The work world has changed
What used to be acceptable forms of behavior between peers, and between boss and direct report, are now often viewed as ‘harassing’ behaviors. Everyone in the workplace is expected to be respectful in the way they work with team mates and the way in which they manage their direct reports. The number of workplace harassment investigations is constantly increasing. So is the number that end up in court after the fact. It does not need to be this way!
Workplace Investigations Best Practices Don’t Come from Law Enforcement or Court Room Cross Examinations
The investigators who conduct them must themselves work in ways that get at the ‘below the surface’ truth, while staying respectful of the complainants, witnesses, and alleged offenders with whom they interact. Criminal investigation interviewing techniques and court room cross examination techniques don’t achieve this goal. The relationship dynamics in a workplace investigation are very different from those which characterize a law enforcement or court room situation.
Witnesses and alleged offenders cannot be cross examined or pressured in the ways used by law enforcement agents and lawyers. Instead, workplace investigations need to be skilled in building rapport. They need to understand that they are ‘professionals relating to workplace peers’, not law enforcement officers to potential ‘accused’s’, or of court room lawyers cross examining the ‘other side’s’ witness. Few law enforcement agents and court room skilled lawyers act effectively on this crucial difference.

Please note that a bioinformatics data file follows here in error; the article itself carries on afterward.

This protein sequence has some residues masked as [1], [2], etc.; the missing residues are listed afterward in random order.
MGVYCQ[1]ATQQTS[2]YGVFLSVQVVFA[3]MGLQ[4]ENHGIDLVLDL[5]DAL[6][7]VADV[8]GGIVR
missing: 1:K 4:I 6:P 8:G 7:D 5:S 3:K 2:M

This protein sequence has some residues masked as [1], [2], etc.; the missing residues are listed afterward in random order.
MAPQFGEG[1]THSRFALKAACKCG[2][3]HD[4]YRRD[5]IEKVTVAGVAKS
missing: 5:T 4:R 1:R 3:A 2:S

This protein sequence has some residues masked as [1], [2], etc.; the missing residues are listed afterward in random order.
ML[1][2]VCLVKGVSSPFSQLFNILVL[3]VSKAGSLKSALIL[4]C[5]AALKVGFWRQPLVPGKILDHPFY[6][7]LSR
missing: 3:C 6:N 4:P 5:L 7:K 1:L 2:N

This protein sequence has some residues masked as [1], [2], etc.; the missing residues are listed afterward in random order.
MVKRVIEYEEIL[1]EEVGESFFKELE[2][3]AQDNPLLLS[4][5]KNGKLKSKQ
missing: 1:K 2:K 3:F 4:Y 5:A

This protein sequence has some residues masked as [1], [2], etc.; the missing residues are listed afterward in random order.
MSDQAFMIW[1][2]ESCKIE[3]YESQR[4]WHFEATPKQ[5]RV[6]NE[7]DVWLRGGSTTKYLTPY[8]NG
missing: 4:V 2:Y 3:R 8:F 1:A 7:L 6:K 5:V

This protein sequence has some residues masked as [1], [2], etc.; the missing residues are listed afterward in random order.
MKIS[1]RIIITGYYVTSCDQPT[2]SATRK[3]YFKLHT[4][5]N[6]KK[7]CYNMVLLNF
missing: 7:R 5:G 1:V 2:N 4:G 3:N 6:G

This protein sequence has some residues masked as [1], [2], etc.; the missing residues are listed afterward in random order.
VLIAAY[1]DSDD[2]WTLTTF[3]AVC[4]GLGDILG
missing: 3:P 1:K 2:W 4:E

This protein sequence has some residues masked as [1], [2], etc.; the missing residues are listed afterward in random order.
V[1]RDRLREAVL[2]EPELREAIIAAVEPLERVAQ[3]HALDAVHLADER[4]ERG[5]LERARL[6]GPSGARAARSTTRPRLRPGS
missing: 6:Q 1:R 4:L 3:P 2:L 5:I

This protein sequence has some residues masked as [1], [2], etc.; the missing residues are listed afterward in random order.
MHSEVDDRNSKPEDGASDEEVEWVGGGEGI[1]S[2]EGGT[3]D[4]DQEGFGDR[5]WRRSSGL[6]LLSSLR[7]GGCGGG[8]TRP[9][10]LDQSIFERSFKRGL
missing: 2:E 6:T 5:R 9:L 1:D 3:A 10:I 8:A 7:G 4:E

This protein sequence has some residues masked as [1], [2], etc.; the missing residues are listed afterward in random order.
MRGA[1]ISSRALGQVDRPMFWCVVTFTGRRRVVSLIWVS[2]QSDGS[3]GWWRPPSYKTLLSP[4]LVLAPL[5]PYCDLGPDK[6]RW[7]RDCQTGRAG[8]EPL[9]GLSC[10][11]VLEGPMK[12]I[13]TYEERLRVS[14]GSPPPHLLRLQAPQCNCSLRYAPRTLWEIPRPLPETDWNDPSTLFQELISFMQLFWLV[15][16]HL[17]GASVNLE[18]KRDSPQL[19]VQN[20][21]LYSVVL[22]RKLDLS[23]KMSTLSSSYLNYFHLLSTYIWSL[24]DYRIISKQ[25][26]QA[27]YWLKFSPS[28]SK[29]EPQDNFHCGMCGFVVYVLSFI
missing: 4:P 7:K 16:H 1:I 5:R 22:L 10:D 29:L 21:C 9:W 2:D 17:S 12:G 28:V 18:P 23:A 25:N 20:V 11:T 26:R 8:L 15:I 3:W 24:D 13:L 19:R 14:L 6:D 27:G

Business executives and business owners are accountable for overseeing work place investigations
If you are an executive with the need to commission a workplace investigation into harassment, whatever form it takes, you must take responsibility for ensuring that this difference is implemented successfully. As the investigation business sponsor, you must select investigators who are professional, workplace investigators who understand managerial dynamics and ethics. You retain the responsibility for the oversight of the investigation.
The Right Mindset – Alleged Offenders. Not Accused; Uncovering What Happened, Not Making a Case
This guide is for you. It provides you with the information you that the investigation you must oversee meets its required process and interview standards. The investigation must deliver actionable results to you that are defend-able before a judge, should any party to the investigation appeal those results in a lawsuit.
If you are a professional investigator, this guide will inform you about the workplace place investigation management standards to which you must comply to deliver actionable results to the investigation business sponsor which will stand the test of a potential follow up law suit.
This book sets out what investigation business sponsors, and the investigators they choose, must do to meet these requirements. The practice guide lays out all of the processes and steps that today’s workplace harassment investigators need to know to thoughtfully conduct such investigations. It’s seven Chapters summarize the deep experience gained by carrying out toxic workplace, sexual harassment and other workplace investigations. Its Appendixes provide sample reports, forms and communication templates.
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